Microsoft Azure AD B2C and refresh tokens for Single Page Applications

13 November 2020
Author: Mikko Vuorinen, Senior Developer

Browser-based single page applications (SPA) saw a surge in popularity in the 2010s. To keep up with the changing scenery, best security practices have evolved and keep evolving, together with support from browser vendors. For authentication and authorization solutions, it is essential to keep up with these changes to maintain and improve security without sacrificing user experience.

This article highlights some of the recent changes, and describes how application developers can utilise B2C to get the most out of modern browser and B2C capabilities.

Refresh tokens

You should not use refresh tokens in a SPA, right? Browser applications can use session cookies to silently get a new token, right? Not quite, and eventually – when the browser vendors implement their plans to block third party cookies – not at all. Safari and Firefox already do this, and Chromium-based Google Chrome and Edge are soon to follow.
Refresh tokens can be used in a browser with the same level of security as cookies, assuming that two key security measures are taken by the client application and the authorization server. First, tokens must be retrieved using a background POST request instead of a parameter in the redirect URI (i.e. Implicit flow). Second, refresh tokens must be rotated after each use and must expire if not used.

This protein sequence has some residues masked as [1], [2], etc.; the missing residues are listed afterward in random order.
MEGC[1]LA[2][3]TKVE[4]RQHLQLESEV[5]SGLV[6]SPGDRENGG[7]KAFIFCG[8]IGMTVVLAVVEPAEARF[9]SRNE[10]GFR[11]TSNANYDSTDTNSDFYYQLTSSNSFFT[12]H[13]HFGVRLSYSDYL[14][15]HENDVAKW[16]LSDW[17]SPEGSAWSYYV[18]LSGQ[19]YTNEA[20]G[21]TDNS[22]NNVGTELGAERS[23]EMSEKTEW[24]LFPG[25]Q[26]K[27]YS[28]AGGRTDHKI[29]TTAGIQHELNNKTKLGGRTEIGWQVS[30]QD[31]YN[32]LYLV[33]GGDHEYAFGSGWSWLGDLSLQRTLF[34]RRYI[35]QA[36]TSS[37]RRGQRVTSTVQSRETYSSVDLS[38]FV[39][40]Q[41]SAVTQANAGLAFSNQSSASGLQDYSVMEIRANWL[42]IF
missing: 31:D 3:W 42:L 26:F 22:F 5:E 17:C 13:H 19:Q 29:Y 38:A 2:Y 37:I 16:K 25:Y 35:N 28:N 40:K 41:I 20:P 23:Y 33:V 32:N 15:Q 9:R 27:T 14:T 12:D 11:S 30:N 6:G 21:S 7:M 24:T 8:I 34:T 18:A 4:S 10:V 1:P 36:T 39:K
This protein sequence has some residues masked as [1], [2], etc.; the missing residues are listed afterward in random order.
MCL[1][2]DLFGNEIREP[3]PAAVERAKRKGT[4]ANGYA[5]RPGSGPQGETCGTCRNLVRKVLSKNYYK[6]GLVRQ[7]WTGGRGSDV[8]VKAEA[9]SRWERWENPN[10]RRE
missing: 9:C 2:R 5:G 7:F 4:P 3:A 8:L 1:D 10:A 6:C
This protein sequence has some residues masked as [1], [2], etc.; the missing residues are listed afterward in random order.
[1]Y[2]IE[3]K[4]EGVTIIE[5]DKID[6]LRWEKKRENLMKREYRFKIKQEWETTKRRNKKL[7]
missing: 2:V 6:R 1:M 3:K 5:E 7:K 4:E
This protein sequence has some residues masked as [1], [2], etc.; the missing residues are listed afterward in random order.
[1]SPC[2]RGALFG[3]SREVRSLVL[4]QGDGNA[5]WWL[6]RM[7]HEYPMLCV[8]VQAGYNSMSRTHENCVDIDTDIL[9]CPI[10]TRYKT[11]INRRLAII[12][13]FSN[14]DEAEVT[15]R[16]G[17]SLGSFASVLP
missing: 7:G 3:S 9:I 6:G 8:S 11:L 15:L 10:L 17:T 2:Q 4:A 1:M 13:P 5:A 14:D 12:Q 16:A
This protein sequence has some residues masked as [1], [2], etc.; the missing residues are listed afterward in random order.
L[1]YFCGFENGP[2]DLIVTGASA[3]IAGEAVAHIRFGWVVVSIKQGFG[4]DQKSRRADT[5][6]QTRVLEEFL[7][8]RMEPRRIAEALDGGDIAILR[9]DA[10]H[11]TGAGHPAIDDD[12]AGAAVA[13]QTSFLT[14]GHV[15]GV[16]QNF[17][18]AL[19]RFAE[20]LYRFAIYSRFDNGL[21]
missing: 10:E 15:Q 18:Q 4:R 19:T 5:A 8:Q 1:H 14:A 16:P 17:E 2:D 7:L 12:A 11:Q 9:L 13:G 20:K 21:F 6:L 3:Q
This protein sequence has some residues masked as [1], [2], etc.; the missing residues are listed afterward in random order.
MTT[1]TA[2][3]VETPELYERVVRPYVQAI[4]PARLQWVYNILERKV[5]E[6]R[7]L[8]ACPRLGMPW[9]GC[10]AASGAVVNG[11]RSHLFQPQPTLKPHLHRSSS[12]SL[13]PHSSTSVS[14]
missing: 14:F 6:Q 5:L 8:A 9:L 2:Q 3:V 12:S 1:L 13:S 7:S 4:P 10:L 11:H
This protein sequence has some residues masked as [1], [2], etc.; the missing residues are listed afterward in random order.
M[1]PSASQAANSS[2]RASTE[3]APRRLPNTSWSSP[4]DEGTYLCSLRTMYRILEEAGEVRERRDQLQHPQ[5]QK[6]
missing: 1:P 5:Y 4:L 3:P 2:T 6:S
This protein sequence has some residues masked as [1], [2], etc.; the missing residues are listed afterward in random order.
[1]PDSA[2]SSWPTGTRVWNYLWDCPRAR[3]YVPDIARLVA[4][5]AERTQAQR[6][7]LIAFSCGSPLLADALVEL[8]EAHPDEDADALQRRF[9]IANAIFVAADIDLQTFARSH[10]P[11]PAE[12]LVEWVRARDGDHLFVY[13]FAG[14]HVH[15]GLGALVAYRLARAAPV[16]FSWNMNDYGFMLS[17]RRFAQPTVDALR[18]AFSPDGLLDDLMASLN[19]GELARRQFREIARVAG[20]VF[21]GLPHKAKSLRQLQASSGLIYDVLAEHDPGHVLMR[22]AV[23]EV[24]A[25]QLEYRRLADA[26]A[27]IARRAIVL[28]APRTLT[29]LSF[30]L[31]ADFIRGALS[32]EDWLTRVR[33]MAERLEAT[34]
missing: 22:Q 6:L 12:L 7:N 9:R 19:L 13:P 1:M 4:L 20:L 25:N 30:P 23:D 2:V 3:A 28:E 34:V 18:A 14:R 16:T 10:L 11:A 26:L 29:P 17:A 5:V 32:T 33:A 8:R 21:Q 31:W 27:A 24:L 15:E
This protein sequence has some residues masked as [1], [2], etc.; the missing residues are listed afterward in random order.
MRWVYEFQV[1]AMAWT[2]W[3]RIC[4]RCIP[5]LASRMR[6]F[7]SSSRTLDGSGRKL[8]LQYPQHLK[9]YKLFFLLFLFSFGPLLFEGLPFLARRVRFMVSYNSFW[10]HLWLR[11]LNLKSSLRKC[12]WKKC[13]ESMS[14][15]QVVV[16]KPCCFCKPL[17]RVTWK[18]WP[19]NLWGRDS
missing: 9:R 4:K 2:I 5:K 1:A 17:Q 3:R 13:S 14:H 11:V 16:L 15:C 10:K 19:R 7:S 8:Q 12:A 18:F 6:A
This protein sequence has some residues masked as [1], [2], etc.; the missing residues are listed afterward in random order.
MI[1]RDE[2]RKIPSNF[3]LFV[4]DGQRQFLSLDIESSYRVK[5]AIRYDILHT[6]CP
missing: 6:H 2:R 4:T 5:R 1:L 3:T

Proof Key for Code Exchange (PKCE)

PKCE is an extension to the OAuth authorization code flow. In practice, it is an alternative (or addition) to the use of client secrets. For browser applications, it gives the necessary tools to implement the first key measure that allows the use of refresh tokens: getting the token via a background POST request. Most modern OAuth / OIDC client libraries implement PKCE so that it can be enabled in applications without additional code.


The following sample shows how the combination of PKCE and refresh tokens can be used to allow the application to use a short-living access token and refresh it in the background using a refresh token.

Registering SPA in B2C

To use the sample code below, you will need to register an application in Azure AD B2C. When registering the application, use the Single Page Application (SPA) type redirect URI. This enables PKCE and refresh token support for browser applications.

Generate code verifier and challenge

The first step of the PKCE flow is to generate a secret code verifier. Then the code challenge is calculated based on the verifier using SHA256 hashing algorithm.
Below is an example with values you can use to initiate the authentication flow:
# Generated code verifier
@codeVerifier = 1qaz2wsx3edc4rfv5tgb6yhn1234567890qwertyuiop

# Code challenge calculated as Base64-UrlEncode(SHA256(@codeVerifier))
@codeChallenge = _r67lcj4MoDNBAkhxS7ke_YKhKCBAiM0SgzNCagbCxo

Authorize to get auth code

The authorization call is similar to the normal auth code flow, with the additional code_challenge and code_challenge_method parameters. (Note: authUrl is split into multiple lines for readability).

# B2C configuration
@tenant =
@clientId = 00000000-0000-0000-0000-000000000000